MDMA
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MDMA is a powerful hallucinogen that is the active ingredient in the street drugs ecstasy and Molly. Users take these drugs in pursuit of feelings of wellbeing and happiness. But the consequences of MDMA abuse can lead to a vast array of very unhappy, even tragic, consequences.

The name MDMA is derived from the drug’s active ingredient 3,4-methylenedioxy-methamphetamine. It is a Schedule I drug under the Controlled Substances Act meaning it has a high potential for abuse and no currently accepted medical use. MDMA is a powder made in illegal laboratories then sold as pills, tablets or capsules, or a liquid that can be injected or applied to blotter paper. It is often adulterated with any number of substances, some of which can be especially dangerous. Examples include methamphetamine, ketamine and cocaine. Molly is thought to be a more pure form of MDMA than ecstasy but it too is usually adulterated with various compounds.

Using MDMA boosts the production of dopamine and serotonin, chemicals in the brain that stimulate its reward centers. When this happens, users experience increased feelings of intimacy with others, along with feelings of euphoria and a boost in their energy levels. There is also an increased sensitivity to touch and heightened feelings of sensual and sexual arousal. MDMA is known as a “club drug” because of its popularity with those attending dance clubs, parties, and concerts.

MDMA also produces various negative effects including:

  • Nausea
  • Muscle cramping
  • Involuntary teeth clenching
  • Blurred vision
  • Chills
  • Sweating

Of particular concern is MDMA’s effect on the body’s ability to regulate its temperature. According to Nora D. Volkow, M.D., Director of the National Institute on Drug Abuse “MDMA can cause a dangerous increase in body temperature that can lead to kidney failure. MDMA can also increase heart rate, blood pressure, and heart wall stress. Once the body loses its ability to regulate its temperature the kidneys, liver, or heart may fail leading to death.”

MDMA Addiction

MDMA abuse can also dangerously distort the brain’s chemistry and lead to MDMA addiction. Prolonged usage can cause the brain to produce less serotonin. As a result, some studies suggest that heavy MDMA users experience extended periods of confusion, depression, and memory loss.

The effects of MDMA may last anywhere from 3 – 6 hours. To extend its effects it is not uncommon for users to take several does over a short period of time, a process known as “piggy backing.” 

A majority of MDMA abuse occurs amongst young people. According to a 2015 study sponsored by the National Institute on Drug Abuse, approximately 13 percent of Americans 18-25 years or older reported using MDMA at some point in their lifetime. In 2015, CNN reported that “Molly is being marketed to young first-time drug abusers between the ages of 12 and 17, as well as traditional rave and electronic dance music fans.”

As with any drug, there are a variety of signs indicating that one may have an MDMA addiction. According to the Mayo Clinic drug addiction symptoms or behaviors include:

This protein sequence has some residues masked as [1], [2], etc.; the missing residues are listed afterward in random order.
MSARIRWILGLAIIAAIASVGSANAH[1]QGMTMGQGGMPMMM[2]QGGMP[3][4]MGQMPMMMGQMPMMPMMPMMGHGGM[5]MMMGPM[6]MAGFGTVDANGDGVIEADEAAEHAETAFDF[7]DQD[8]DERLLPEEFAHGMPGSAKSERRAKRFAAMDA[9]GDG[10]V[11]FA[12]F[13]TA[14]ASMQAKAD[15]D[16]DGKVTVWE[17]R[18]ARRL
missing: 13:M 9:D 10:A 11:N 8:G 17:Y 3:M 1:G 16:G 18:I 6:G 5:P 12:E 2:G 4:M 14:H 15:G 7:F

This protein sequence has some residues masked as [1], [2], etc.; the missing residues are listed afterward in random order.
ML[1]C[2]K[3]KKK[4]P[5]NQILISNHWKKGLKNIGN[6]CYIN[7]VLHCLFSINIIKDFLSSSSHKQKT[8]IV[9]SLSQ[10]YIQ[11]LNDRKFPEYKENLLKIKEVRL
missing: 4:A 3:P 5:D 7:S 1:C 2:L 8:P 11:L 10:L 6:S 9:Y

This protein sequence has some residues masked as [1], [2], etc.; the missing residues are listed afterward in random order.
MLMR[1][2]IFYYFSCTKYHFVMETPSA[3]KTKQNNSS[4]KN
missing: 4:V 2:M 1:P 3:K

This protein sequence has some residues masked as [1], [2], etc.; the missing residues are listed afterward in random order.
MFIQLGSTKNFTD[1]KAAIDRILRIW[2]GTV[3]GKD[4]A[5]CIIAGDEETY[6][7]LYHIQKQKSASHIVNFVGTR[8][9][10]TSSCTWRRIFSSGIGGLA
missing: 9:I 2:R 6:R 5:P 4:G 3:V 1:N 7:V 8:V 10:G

• Feeling that you have to use the drug regularly — this can be daily or even several times a day
  • Having intense urges for the drug
  • Over time, needing more of the drug to get the same effect
  • Making certain that you maintain a supply of the drug
  • Spending money on the drug, even though you can’t afford it
  • Not meeting obligations and work responsibilities, or cutting back on social or recreational activities because of drug use
  • Doing things to get the drug that you normally wouldn’t do, such as stealing
  • Driving or doing other risky activities when you’re under the influence of the drug
  • Focusing more and more time and energy on getting and using the drug
  • Failing in your attempts to stop using the drug
  • Experiencing withdrawal symptoms when you attempt to stop taking the drug
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MDMA withdrawal symptoms can be extremely unpleasant. When regular users of the drug try to stop, they may experience fatigue, loss of appetite, depression and trouble concentrating. For that reason, medically assisted detox may be needed as part of a patient’s MDMA treatment. During MDMA detox, toxic substances that have built up as a result of the patient’s drug use are purged from the body under careful medical supervision.

Treatment For MDMA Addiction At Sovereign Health of Texas

Treatment for someone with an MDMA addiction should start with detox and then move to comprehensive treatment to ensure the individual has a long-lasting recovery.

At Sovereign Health of Texas our staff after providing medical detox, we will employ effective treatment modalities as part of the MDMA addiction treatment. We recognize that every patient is an individual, each with his own life circumstances and experiences. We know that a “one size fits all” approach to treatment is not the most effective way for our patients to achieve lasting recovery. Accordingly, we tailor treatment plans to best suit each patient’s specific needs.

If you would like more information about the MDMA addiction treatment offered by Sovereign Health of Texas please call our 24/7 helpline. We’re happy to answer any questions you may have.

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